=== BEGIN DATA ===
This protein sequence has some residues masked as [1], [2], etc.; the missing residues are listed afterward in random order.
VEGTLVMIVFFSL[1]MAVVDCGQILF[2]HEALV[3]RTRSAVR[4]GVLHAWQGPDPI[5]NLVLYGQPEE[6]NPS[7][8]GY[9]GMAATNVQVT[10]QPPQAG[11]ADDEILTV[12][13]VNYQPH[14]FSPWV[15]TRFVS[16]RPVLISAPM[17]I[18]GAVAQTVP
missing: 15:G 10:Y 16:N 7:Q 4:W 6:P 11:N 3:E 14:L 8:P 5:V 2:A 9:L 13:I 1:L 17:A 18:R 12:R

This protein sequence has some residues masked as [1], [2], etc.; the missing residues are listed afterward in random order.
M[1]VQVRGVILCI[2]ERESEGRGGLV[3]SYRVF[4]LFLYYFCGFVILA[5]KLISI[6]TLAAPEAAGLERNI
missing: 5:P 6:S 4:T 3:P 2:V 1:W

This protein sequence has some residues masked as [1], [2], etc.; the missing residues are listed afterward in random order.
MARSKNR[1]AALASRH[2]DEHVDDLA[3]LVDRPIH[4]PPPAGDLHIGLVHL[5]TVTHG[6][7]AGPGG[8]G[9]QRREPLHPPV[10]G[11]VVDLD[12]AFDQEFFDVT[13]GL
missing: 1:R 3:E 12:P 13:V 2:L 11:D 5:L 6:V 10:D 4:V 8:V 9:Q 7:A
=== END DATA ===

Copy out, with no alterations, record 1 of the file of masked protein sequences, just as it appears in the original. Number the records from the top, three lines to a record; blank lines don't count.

This protein sequence has some residues masked as [1], [2], etc.; the missing residues are listed afterward in random order.
VEGTLVMIVFFSL[1]MAVVDCGQILF[2]HEALV[3]RTRSAVR[4]GVLHAWQGPDPI[5]NLVLYGQPEE[6]NPS[7][8]GY[9]GMAATNVQVT[10]QPPQAG[11]ADDEILTV[12][13]VNYQPH[14]FSPWV[15]TRFVS[16]RPVLISAPM[17]I[18]GAVAQTVP
missing: 15:G 10:Y 16:N 7:Q 4:W 6:P 11:N 3:E 14:L 8:P 5:V 2:A 9:L 13:I 1:L 17:A 18:R 12:R